Despite the impact of human exploitation and contrary to popular belief, plantations comprise less than 2% of the forests of North America with over 98% of the forest cover being of natural origin. According to the Food and Agriculture Organization of the United Nations, Canada has 33.6% of its total land area in forests, which is comprised of 26% temperate and 76% boreal forest types. The United States has 33.1 % of its land area in forests, which is comprised of 37% subtropical, 48% temperate, and 15% boreal forest types. Mexico has 33.7% of its total land area in forest with subtropical forests comprising 30% and the remainder being tropical.

The following broad classification of forest types is based on the distribution of “natural forest types,” created when the North American continent was subdivided by seas, mountain ranges, deserts, grasslands or glaciers. Within these broad types are many subtypes that are adapted to specific sites, which are in turn comprised of many species. We will attempt to highlight some of the major types and species in our discussion. We encourage readers to research specific forest subtypes of interest within each general forest type in order to learn more about these forests.

Figure 1 shows the forest types of North America, per Young and Giese (2003). We describe these broad areas in the text in this article.

Figure 1. Forest Types of North America (Young and Giese 2003).


Boreal Forest

The boreal forest is truly transcontinental in extent, stretching from the Atlantic Ocean in New England west throughout Canada and including much of interior Alaska. It is not only a forest type, but also considered a global biome as it is found circumpolar in the Northern Hemisphere. The region is characterized by short growing seasons (typically less than 3 months) and a cold, snowy climate. As latitude increases, species diversity decreases in this ecosystem. Most of this northern region has a history of glaciers that carved out lakes and bogs during retreat. Bogs (or muskegs) are often colonized by sphagnum moss which accumulates organic matter over time filling in the depressions and making it suitable for tree growth.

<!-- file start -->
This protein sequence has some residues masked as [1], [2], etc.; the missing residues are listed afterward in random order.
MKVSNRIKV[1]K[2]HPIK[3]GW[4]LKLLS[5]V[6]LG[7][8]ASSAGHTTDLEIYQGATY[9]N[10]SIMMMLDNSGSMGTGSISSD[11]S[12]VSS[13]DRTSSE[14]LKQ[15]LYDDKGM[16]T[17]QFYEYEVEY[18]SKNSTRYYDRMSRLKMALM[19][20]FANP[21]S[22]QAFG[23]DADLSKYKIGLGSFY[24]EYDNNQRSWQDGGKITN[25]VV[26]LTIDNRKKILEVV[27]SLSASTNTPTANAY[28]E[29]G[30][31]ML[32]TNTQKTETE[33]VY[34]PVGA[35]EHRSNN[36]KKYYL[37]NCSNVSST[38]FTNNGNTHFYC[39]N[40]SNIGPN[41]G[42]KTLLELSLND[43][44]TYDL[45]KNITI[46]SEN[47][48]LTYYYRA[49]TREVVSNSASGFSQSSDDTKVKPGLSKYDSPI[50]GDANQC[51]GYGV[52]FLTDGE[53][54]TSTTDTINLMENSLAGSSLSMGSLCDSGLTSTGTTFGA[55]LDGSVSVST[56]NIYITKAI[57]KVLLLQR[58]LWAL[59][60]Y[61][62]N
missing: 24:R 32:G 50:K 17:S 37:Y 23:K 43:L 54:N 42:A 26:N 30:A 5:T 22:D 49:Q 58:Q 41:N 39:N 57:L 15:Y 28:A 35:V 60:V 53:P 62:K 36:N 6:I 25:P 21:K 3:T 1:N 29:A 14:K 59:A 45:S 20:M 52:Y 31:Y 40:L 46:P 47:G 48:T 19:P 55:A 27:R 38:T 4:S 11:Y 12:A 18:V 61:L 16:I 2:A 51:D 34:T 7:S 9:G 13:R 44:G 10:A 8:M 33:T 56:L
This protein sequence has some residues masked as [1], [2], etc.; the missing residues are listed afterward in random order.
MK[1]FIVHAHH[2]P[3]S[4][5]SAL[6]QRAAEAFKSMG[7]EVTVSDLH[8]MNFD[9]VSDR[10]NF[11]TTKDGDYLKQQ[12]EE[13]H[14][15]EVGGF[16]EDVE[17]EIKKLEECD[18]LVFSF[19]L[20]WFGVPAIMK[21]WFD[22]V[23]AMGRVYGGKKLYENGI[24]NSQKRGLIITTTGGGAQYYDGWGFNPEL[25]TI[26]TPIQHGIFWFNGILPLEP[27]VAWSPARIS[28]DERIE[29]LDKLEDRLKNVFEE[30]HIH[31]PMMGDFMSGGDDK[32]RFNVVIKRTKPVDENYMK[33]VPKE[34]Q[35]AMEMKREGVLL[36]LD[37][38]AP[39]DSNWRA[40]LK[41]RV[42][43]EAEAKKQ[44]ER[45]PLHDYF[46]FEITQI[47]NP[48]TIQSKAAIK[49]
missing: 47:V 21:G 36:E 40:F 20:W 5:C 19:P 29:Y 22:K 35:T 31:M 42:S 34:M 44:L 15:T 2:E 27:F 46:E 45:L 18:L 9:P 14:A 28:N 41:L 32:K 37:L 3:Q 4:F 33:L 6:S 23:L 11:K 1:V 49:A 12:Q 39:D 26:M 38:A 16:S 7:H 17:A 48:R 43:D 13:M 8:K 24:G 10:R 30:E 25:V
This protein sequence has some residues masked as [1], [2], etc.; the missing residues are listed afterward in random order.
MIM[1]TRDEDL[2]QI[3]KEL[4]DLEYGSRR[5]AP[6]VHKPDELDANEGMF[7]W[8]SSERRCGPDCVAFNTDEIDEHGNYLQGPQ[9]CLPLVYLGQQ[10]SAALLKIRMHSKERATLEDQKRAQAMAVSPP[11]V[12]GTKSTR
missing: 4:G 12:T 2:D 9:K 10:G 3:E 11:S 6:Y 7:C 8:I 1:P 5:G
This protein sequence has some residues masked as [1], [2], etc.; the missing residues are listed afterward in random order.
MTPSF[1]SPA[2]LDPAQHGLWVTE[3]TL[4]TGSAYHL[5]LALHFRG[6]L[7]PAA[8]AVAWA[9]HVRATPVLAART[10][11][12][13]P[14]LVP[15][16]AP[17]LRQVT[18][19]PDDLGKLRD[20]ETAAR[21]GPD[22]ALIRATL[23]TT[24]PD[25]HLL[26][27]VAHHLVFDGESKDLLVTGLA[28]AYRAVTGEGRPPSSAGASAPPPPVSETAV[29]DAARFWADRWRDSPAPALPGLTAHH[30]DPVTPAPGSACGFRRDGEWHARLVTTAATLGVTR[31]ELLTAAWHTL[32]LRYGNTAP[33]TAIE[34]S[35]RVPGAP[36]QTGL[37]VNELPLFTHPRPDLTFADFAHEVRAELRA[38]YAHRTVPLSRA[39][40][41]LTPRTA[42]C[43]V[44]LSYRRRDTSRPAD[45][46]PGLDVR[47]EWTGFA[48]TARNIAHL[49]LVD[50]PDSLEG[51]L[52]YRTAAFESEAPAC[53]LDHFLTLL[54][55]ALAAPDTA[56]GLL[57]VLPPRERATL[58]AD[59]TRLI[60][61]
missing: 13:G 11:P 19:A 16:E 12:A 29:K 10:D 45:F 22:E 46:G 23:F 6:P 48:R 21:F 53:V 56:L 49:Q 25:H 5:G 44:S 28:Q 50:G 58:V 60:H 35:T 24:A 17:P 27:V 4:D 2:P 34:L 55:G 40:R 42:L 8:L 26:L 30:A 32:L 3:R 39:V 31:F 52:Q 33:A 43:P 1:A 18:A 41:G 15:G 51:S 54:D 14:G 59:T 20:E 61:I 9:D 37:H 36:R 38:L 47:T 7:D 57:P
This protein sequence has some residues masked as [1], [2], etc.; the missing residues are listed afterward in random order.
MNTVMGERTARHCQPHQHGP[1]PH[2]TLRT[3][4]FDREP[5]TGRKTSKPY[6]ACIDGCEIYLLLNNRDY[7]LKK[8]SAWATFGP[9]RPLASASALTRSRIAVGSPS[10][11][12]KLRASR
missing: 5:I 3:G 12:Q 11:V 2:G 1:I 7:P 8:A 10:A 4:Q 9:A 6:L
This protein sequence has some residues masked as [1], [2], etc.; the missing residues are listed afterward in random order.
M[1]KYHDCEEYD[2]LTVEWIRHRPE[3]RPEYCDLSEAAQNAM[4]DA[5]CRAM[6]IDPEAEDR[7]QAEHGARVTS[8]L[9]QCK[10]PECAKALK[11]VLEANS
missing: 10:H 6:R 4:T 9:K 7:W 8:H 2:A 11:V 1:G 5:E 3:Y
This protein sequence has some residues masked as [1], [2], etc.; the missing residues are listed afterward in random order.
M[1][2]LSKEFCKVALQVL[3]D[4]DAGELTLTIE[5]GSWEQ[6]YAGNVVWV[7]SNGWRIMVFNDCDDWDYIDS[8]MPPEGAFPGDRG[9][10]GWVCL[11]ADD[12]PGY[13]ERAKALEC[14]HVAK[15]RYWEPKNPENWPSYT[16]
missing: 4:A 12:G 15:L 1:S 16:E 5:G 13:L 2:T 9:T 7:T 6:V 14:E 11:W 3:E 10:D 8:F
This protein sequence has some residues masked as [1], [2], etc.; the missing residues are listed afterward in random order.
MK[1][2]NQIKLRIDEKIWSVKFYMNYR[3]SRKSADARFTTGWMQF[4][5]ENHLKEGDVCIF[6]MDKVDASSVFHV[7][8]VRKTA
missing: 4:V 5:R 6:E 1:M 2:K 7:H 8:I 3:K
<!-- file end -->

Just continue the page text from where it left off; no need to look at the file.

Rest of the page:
Black spruce (Picea mariana) and eastern larch or tamarack, (Larix laricina) are two coniferous species that can tolerate these organic, saturated soils. Black spruce is typified by its slender form, retention of low branches and slow growth on these sites. Eastern larch is one of the few deciduous conifers and its open, pyramidal crown allows shrubs to grow underneath. A suite of alder species (Alnus spp.) can be found on wet sites, commonly around lakes and along waterways, where they have access to abundant sunlight.

On drier sites, white spruce (Picea glauca) often out-competes black spruce as it is more tolerant of shade and can take advantage of higher nutrient availability. It often succeeds paper birch (Betula papyrifera) and quaking aspen (Populus tremuloides), two early successional hardwood trees that frequently colonize sites after a fire or clearcut harvesting. East of the Rocky Mountains, balsam fir (Abies balsamifera) is another short-lived, shade tolerant species that can be found in pure stands or mixed with white spruce.

Fire is an important force in shaping the boreal forest. Two pine species especially adapted to fire are jack pine (Pinus banksiana) east of the Rocky Mountains and lodgepole pine (Pinus contorta) to the west. Both pines can grow on sandy, poor soils where they often become established in even-aged stands. They grow in dense stands and retain dead, lower branches which creates “ladder fuels” that promote crown fires. Both pines are adapted to fire by having serotinous cones which are opened by heat following stand-replacing fires. The seeds are released onto the burnt soil, rich in nutrients and germinate to form the next generation of pine trees.